I went looking for Whinchat and Redstart but came home with Wheatear. I’m talking about birds, of course, and I didn’t actually bring the bird home, of course, just photos – and not particularly crisp photos at that, as the bird was perched on a fence post some distance away and I couldn’t get closer without spooking it. But what a lovely little bird it was!
This was at Cosmeston, my local country park and nature reserve, which, as it sits very close to the Welsh coast adjacent to the Bristol Channel, is perfectly situated as a sort of springboard location for migrating birds – and the autumn bird migration is well and truly underway now. The Wheatear (Oenanthe oenanthe) breeds in upland areas of northern and western Britain but then, come the cooler days of late summer – early autumn, it wings its way south to spend the winter in central Africa.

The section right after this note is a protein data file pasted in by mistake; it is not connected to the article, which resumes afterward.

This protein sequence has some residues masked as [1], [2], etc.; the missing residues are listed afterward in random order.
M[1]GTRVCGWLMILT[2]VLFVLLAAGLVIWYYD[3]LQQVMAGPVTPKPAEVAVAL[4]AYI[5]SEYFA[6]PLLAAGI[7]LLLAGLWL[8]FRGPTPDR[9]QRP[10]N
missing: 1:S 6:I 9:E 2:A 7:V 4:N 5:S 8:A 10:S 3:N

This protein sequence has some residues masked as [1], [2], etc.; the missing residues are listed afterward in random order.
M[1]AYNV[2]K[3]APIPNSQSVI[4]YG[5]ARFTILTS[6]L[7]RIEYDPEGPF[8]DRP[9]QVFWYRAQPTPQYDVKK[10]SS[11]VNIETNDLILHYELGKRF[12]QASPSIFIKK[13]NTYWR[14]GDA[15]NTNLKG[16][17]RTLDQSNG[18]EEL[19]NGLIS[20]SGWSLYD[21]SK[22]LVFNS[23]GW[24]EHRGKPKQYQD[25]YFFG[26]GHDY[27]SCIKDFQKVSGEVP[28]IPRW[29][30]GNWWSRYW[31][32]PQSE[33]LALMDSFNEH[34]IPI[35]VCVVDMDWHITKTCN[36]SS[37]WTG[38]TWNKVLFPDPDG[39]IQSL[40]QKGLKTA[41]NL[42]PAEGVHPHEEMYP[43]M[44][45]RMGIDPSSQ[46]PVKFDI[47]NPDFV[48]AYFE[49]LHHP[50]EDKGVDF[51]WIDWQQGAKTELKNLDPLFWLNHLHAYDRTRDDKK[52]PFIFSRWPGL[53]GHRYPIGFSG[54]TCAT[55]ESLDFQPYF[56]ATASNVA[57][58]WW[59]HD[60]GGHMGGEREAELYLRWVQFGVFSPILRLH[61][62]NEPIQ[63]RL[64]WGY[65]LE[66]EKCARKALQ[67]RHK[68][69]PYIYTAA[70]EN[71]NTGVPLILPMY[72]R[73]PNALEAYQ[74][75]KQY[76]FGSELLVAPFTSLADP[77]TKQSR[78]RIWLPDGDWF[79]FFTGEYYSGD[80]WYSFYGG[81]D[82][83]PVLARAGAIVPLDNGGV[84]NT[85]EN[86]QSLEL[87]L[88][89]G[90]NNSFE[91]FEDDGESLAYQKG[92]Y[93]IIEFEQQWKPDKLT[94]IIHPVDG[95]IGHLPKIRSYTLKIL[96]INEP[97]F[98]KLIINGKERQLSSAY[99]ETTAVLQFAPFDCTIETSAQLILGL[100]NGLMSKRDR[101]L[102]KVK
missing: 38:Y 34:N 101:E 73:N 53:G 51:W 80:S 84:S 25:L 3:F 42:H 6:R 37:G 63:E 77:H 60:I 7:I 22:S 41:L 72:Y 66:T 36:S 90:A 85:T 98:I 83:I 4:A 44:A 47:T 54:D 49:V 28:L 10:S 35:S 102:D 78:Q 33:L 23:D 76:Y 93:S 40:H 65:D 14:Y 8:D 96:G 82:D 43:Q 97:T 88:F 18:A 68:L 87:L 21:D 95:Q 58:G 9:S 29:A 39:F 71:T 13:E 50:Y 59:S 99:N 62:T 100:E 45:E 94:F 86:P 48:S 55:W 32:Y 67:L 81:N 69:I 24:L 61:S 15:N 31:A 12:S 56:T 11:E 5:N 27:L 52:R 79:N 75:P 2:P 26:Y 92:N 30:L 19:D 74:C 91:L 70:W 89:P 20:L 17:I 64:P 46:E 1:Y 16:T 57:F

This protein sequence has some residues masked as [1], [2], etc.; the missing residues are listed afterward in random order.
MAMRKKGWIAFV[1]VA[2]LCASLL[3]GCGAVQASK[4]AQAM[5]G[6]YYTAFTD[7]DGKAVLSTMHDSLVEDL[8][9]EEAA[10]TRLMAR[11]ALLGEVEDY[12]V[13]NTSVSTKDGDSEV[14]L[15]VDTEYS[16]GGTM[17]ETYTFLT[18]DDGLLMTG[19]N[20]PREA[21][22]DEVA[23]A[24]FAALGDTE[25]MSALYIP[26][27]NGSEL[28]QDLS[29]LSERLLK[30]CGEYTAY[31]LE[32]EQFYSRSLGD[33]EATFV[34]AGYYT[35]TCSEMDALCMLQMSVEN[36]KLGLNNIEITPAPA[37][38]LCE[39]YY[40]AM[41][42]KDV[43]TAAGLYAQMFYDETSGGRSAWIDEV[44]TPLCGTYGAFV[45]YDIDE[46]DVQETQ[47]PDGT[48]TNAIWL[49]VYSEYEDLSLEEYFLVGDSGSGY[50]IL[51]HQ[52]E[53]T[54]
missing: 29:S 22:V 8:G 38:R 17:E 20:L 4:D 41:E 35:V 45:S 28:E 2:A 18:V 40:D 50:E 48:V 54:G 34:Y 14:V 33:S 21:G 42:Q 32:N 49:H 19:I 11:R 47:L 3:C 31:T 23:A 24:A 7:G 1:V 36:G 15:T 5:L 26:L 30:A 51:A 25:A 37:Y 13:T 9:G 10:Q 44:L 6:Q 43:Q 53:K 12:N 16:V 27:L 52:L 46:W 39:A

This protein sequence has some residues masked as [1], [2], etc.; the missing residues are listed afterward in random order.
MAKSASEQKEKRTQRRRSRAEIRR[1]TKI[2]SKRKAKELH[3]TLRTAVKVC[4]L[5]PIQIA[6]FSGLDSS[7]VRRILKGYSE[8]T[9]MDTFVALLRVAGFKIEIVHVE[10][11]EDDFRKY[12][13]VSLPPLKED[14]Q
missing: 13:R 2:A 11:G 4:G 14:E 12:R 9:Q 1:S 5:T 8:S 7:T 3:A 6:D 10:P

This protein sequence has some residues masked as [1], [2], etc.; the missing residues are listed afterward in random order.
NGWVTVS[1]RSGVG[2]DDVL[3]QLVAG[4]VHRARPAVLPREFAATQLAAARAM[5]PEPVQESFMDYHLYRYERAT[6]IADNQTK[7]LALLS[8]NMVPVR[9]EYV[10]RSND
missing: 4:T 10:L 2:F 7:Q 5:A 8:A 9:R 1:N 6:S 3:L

The name Wheatear intrigued me so I consulted my trusty copy of Stefan Buczacki’s Fauna Britannica. It appears that many people assume, as I did, that the name comes from the bird’s tendency to consume ripening wheat. However, the etymology is older and seems to come from a Middle English word meaning ‘white arse’!